First Lady Michelle Obama: Rising Above the Noise.

First Lady Michelle Obama recently delivered a deeply moving commencement address at Tuskegee University.

The First Lady certainly would understand if you missed it. After all, she delivered the address on the Saturday before Mother’s Day. As “Mom-in-Chief,” I think she would give you a pass.

That said–her address is excellent. Read the transcript, or watch below.

Courtesy of tuskegeevirtual

I like this address for many reasons.

First, it was well-organized, with elements every good commencement address should include–personalizing the address, along with offering sage advice and issuing a call to action for the road ahead.

Courtesy of

Courtesy of

Personalizing the address. She personalized her address to the audience, from referencing Tuskegee Airmen and noting Tuskegee alums including Robert Robinson Taylor, to describing aspects of campus life unique to Tuskegee. And a well placed “TU! You know!” call and response with the graduates never hurt matters, either. (Howard University students and alumni (at the 43 second mark), however, might pitch a good-natured peeve about that.)

She then reflected on the history of the Tuskegee Airmen–and by extension, a more complete history of who we were as a segregated nation during war time. She provided examples of them rising above slights, taunts and even worse as they sought both to live their dreams and serve our country. But in so doing–in rising above–one finds freedom: by flying in the skies, or by doing meaningful work on the ground. (Coincidentally, it was announced this week that one Tuskegee Airman, Benjamin O. Davis, Jr., is being posthumously honored by West Point.)

The First Lady reminded the audience that “rising above” is part of Tuskegee’s DNA.

And in so many ways, that never-failing miracle–the constant work to rise above the bumps in our path to greater freedom for our brothers and sisters–that has always been the story of African Americans here at Tuskegee.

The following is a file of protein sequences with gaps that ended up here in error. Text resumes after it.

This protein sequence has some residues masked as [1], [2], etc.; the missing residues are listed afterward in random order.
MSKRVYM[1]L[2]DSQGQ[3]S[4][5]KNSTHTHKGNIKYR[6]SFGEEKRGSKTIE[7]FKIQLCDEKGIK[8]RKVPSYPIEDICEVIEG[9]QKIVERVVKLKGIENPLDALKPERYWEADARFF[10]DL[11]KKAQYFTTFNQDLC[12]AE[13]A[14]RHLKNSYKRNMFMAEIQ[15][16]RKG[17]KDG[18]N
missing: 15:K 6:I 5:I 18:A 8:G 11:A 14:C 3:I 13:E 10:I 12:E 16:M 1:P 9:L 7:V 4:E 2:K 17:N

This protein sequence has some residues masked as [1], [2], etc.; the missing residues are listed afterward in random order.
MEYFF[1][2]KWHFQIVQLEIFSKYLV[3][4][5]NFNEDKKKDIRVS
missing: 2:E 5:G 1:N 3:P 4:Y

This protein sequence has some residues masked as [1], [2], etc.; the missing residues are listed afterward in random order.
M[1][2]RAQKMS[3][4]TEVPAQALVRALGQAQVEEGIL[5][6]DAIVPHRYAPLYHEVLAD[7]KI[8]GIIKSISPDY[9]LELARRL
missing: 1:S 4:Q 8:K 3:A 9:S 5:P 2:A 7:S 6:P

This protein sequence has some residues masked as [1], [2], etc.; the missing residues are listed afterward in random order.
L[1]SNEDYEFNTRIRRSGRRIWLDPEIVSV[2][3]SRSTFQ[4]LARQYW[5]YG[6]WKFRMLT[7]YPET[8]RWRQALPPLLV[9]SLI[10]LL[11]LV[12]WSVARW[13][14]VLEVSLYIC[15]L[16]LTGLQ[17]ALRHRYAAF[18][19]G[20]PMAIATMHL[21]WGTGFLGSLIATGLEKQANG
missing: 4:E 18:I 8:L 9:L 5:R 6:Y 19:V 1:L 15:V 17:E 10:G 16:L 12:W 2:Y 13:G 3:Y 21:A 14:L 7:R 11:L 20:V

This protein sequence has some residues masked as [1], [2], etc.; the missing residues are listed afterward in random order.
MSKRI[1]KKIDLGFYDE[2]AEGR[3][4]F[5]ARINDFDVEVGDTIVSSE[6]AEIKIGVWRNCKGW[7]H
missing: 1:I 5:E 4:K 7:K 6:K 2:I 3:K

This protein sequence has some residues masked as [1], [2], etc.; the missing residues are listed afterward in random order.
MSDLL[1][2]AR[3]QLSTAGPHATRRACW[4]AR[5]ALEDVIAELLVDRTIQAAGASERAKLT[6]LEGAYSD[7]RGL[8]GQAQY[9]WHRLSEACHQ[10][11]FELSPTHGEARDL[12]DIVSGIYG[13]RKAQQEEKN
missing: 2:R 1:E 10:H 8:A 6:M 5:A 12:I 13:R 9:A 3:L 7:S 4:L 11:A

Offering sage advice. After reminding the audience of Tuskegee’s proud history, she discussed similar pressures and bumps she felt in the process of becoming and being First Lady. Those “pressures and bumps” are shockingly and shamefully similar. But she, too, rose above those challenges to serve the country in purposeful and creative ways.

Issuing a call to action. She ended her address by giving the graduates a call to action: to vote, to volunteer and to serve others in their families, and communities.

But she did so much more than check all the boxes for delivering a successful commencement address. Let’s return to the shockingly and shamefully similar “pressures and bumps” Mrs. Obama described on her journey as our nation’s first African American First Lady.

As we know, the best speeches feature authentic stories. Mrs. Obama described how she felt about some of the most hurtful comments made about her while on the campaign trail before the presidential election in 2008. Those types of narrow-minded slings and slurs can wound the soul:

But, as potentially the first African American First Lady, I was also the focus of another set of questions and speculations; conversations sometimes rooted in the fears and misperceptions of others. Was I too loud, or too angry, or too emasculating? Or was I too soft, too much of a mom, not enough of a career woman?

Then there was the first time I was on a magazine cover–it was a cartoon drawing of me with a huge afro and machine gun. Now, yeah, it was satire, but if I’m really being honest, it knocked me back a bit.  It made me wonder, just how are people seeing me? [Emphasis mine.]

Those things can wound the soul–if you allow it. Early on, she sought to define herself:

But eventually, I realized that if I wanted to keep my sanity and not let others define me, there was only one thing I could do, and that was to have faith in God’s plan for me. I had to ignore all of the noise and be true to myself–and the rest would work itself out.

So throughout this journey, I have learned to block everything out and focus on my truth.  I had to answer some basic questions for myself: Who am I? No, really, who am I? What do I care about?

And the answers to those questions have resulted in the woman who stands before you today.

Courtesy of (AP Photo/Brynn Anderson)

Courtesy of (AP Photo/Brynn Anderson)

Her lived advice and counsel? Doubters and detractors will say and do what they will. No matter.

Let nothing hold you back. Rise above the noise.

Great advice for grads, and great advice for us all–whether giving a speech or living through life’s challenges and trials.


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